The method and apparatus of the present invention may also be used in conjunction with other ovulation-detecting methods such as Basal Body Temperature to increase their accuracy.
Other aspects and advantages of the present invention will become apparent upon consideration of the following description.
FIG. 1 is a perspective view of a cervico-vaginal fluid aspirator according to the invention;
FIG. 2 is a cross-sectional view taken along line 2--2 in FIG. 1;
FIG. 3 is a magnified view of the mouth means and a portion of the tube means of the aspirator;
FIG. 4 is a transverse frontal view of the aspirator taken along line 4--4 in FIG. 2, along the longitudinal plane of the face of the mouth means;
FIG. 5 is an anatomical view demonstrating proper positioning of the aspirator of the present invention;
FIG. 6 is a graph of basal body temperature per day of cycle for one test subject using the method of the present invention;
FIG. 7 is a graph of sample volume per day of cycle for the same subject and the same cycle as in FIG. 6;
FIG. 8 is a logarithmic graph of concentration of immunoglobulin G and albumin in terms of milligrams per 100 milliliters (mg %) per day of cycle for the same subject and the same cycle graphed in FIGS. 6 and 7.
The method of the present invention is based on an objective and easily measurable phenomenon resulting from reproductive endocrinology and physiology.
The phase of the menstrual cycle beginning with menses is the follicular or proliferative stage in which hormonal signals from the hypothalamus stimulate the anterior pituitary gland to release follicle stimulating hormone (FSH). Under the influence of FSH, follicles in the ovary grow and secrete estrogen, which causes proliferative changes in the uterus and vagina. Toward midcycle the serum estrogen level reaches its peak approximately one day before the peak of LH (luteinizing hormone released by the pituitary gland), which causes the follicle to burst within some 16-24 hours, releasing the mature ovum (ovulation). Following ovulation the ruptured follicle develops into the corpus luteum which secretes progesterone, resulting in increasing serum levels of this hormone. In the event conception did not occur, progesterone production begins to fall off after approximately one week and menses occurs several days later. (Yen, S. S. C., and R. B. Jaffe, Reproductive Endocrinology, Philadelphia: Saunders, 1978,pp. 126-151).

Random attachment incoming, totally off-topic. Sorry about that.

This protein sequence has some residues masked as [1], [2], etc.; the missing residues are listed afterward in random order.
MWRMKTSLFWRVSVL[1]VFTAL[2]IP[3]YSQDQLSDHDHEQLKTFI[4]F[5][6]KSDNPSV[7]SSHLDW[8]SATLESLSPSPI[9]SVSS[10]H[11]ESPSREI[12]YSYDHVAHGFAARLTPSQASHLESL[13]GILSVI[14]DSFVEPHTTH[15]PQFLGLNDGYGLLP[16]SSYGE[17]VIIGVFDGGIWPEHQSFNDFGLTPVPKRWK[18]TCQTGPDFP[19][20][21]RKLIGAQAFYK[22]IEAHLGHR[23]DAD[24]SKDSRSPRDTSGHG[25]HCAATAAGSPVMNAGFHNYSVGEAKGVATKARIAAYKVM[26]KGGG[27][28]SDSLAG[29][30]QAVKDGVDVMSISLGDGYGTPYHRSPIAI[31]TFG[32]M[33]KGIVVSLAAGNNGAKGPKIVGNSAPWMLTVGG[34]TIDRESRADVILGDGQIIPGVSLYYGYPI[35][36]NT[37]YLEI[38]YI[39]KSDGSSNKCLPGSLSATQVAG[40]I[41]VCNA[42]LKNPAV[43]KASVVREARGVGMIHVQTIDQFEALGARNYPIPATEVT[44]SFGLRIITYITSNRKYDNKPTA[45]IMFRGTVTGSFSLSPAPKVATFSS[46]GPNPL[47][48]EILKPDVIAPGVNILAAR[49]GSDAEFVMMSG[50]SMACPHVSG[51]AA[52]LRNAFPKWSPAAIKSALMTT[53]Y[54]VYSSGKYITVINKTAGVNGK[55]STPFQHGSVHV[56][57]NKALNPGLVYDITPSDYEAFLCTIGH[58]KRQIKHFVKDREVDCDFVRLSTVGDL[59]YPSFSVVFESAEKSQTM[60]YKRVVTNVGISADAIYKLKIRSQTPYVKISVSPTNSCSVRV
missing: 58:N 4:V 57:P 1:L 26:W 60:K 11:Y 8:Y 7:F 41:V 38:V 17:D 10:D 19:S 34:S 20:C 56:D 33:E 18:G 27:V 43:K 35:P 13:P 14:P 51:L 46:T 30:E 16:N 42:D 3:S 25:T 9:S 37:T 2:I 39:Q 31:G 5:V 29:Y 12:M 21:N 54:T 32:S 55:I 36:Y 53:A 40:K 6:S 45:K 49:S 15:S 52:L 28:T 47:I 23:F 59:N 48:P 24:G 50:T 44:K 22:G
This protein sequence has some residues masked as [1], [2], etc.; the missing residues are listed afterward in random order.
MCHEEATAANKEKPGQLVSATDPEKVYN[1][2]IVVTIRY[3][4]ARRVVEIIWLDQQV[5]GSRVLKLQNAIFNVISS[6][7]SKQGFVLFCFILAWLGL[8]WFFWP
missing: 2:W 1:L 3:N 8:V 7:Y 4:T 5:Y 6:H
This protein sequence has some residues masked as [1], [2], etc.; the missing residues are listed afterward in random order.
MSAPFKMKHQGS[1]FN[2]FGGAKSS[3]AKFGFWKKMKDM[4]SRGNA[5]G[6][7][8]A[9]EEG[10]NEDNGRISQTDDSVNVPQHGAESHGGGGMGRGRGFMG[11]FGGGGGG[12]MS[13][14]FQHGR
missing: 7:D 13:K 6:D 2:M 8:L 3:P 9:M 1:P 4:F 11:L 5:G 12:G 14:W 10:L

There is a dramatic increase in cervical mucus produced by the cervix in response to estrogens, and a sharp decrease in cervical mucus production following ovulation and luteal phase production of progesterone. The mucus mixes with fluid present in the vagina and forms a pool of cervico-vaginal secretions. It is so far unknown to what extent estrogen and progesterone affect the contribution of the vaginal wall to this fluid. The hitherto unrealized concept which underlies the present invention is that volumetric or gravimetric collection or "sampling38 of cervico-vaginal secretions, in contradistinction to direct aspiration of cervical secretions from the endocervical canal, gives an excellent barometer of the fertile and infertile phases of the female menstrual cycle. The volume and weight of cervico-vaginal fluid samples obtained daily during the course of a cycle follow a distinctive pattern that is reliably correlated with the follicular (preovulatory), ovulatory, and luteal phases of the menstrual cycle.
In the early follicular phase, low levels of estrogen are associated with an average sample volume/weight of cervico-vaginal fluid, of generally no more than 100 μ1 (microliter) to 200 μ1. As ovulation approaches there is a noticeable increase in the sample volume/weight of the cervico-vaginal fluid. A few days prior to or at the time of presumptive ovulation when the estrogen level is highest, there is a peak sample volume/sample weight-denoted Volume Peak/Weight Peak-- that is 3 to 40 fold greater than the sample volumes/weights obtained during the early follicular phase. The cervico-vaginal fluid near or at the time of the Volume/Weight Peak is remarkable not only for the relatively high magnitude of sample volume/weight, but also for a certain translucency and slimy appearance of varying degrees.
Optimal conditions for conception exist most likely one to two days after the Volume/Weight Peak. After the Volume/Weight Peak, the sample volumes/weights steadily decrease and fall to values less than 1/3 of the Volume/Weight Peak. During the latter period these samples of cervico-vaginal secretions show not only low volume/weight but also a pasty, white consistency and minimal or no slimy appearance. Two consecutive days of low sample volume/weight less than approximately 1/3 Volume/Weight Peak establish the transition from fertile to infertile phase.
Thus, practice of the method of the present invention involves self-collection (sampling) of cervico-vaginal fluid from the vaginal cavity and observation of the volumetric or gravimetric pattern formed by recording the sample volume or sample weight of cervico-vaginal fluid over a course of days. Preferably, collection of cervico-vaginal fluid each day following menses is desirable for a woman to recognize the low average sample volume/weight or baseline characteristic of the early follicular (infertile) phase. However, the method is effective when collection is performed at least several days prior to, during, and following projected ovulation. It is desirable in the practice of the method that collection of cervico-vaginal fluid sample occur at approximately the same time each day, preferably upon waking. However, the pattern of volumetric and gravimetric changes detectable by practice of the method is distinct and noticeable when the daily collection is performed at any time during the day, even when the interval between collections is somewhat greater or lesser than 24 hours. Intercourse six to eight hours before collection will not disrupt the predictive ability of the method. Even in the event of intercourse close to the time of sampling, the presence of semen in the cervico-vaginal fluid would at most give a false high reading, indicating that the woman could be approaching ovulation and should refrain from unprotected intercourse if using the method for birth control.